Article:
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Chapter 13 - Conflicting Rules of Conflict: Social Security and Labour Law. A Response

Published online by Cambridge University Press:  22 September 2018

Maximilian Fuchs
Affiliation:
Professor Emeritus and had a chair of Civil Law
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Summary

THE SCOPE OF CONFLICT-OF-LAW RULES

Prof. Cornelissen has presented a thorough analysis of the case-law of the CJEU in which it evolves the reach of what is laid down in Articles 11–16 of Regulation 883/2004. And he has shown the not easy relations between conflict-of-law rules in social security and those contained in Regulation Rome I. He has not left any significant lacuna which I could fill.

Therefore I shall concentrate my discussion paper on the recent and very contested case-law of the CJEU concerning the doctrinal dimension of Article 11 et seq. of Regulation 883/2004. I understand my short statement as a legal narrative of that small piece of legal history which the CJEU has written beginning with Bosmann and momentarily ending with Franzen. My reading and analysis of these judgments is somewhat different from what most authors have thought and written. I see the messages the Court wanted to send out less critically. And I believe that examples can be offered which show that the main idea behind Bosmann, strictly interpreted, is reasonable and need not endanger the application of provisions on conflict-of-laws. But I join the critics where in my opinion the Court had crossed the Rubicon which forms the boundaries needed for an unambiguous determination of the applicable law.

As Prof. Cornelissen has clearly documented, the CJEU in the beginning of its case-law on the provisions on conflicts of law followed a clear-cut approach insisting on the strict and mandatory character of the rules in question. The leading cases which established the scope and the reach of these provisions were Ten Holder and Luijten. The central message is that conflict-of-law rules ‘constitute a complete system of conflict rules the effect of which is to divest the legislature of each Member State of the power to determine the ambit and the conditions for the application of its national legislation so far as the persons who are subject thereto and the territory within which the provisions of national law take effect are concerned’. This is what we call the mandatory character of the rules contained in Article 11 et seq. which also encompasses the exclusivity rule according to which every person is subject to the legislation of a single Member State only.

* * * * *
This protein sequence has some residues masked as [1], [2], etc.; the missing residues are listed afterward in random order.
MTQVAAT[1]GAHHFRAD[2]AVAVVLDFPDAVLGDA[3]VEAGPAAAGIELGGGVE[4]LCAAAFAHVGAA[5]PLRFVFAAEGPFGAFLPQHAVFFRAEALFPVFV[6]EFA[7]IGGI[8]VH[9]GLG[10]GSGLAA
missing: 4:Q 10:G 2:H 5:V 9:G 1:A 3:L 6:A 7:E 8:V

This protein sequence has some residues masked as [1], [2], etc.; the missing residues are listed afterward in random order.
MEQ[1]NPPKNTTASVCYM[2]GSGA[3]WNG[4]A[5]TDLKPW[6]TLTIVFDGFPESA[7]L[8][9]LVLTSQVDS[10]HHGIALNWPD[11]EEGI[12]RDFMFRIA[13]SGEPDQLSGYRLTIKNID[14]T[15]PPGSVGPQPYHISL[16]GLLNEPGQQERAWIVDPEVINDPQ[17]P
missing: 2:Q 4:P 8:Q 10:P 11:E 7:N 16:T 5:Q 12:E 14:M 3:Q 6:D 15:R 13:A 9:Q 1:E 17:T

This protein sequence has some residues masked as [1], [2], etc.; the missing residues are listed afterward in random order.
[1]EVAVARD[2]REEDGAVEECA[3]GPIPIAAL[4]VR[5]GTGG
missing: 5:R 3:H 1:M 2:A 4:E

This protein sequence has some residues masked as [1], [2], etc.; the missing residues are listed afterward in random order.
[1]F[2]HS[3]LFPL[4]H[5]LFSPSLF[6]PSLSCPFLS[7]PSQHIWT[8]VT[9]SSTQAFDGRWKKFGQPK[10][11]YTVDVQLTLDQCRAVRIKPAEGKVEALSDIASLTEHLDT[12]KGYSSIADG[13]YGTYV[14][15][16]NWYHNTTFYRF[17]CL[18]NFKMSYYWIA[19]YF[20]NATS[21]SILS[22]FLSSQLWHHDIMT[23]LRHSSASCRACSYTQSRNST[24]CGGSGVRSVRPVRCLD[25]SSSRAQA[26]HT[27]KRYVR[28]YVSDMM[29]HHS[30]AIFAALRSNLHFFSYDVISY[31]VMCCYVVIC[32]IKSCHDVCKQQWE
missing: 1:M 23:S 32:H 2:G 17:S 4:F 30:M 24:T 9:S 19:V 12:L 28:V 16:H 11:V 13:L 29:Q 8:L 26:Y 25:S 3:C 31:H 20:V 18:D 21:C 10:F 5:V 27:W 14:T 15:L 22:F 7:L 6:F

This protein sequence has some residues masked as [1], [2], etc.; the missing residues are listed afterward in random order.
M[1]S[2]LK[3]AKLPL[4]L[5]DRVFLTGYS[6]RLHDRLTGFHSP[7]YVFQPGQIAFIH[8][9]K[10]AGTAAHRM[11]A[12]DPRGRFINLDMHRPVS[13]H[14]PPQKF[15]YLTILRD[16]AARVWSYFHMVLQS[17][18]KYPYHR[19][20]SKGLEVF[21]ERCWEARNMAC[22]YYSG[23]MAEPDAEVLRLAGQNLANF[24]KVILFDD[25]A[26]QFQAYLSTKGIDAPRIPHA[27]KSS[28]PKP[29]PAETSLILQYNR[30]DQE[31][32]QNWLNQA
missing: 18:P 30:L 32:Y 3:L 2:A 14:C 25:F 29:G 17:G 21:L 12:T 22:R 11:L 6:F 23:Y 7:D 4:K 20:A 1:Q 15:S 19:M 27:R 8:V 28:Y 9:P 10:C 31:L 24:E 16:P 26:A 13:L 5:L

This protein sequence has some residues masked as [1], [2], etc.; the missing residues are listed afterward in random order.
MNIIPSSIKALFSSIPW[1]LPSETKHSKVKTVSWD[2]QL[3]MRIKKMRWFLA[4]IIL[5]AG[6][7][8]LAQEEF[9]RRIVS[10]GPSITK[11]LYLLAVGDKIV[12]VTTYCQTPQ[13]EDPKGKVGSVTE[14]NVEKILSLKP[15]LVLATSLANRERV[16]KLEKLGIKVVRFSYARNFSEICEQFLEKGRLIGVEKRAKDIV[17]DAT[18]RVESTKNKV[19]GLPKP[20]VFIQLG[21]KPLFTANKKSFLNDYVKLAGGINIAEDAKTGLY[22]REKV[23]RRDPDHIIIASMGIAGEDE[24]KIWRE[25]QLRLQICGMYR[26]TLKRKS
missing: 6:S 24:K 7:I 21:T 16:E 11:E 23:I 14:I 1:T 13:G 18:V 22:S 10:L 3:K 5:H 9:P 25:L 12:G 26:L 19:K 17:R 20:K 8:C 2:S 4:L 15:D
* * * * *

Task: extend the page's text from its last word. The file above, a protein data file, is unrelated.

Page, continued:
Type
Chapter
Information
Residence, Employment and Social Rights of Mobile Persons
On How EU Law Defines Where They Belong
, pp. 285 - 300
Publisher: Intersentia
Print publication year: 2016

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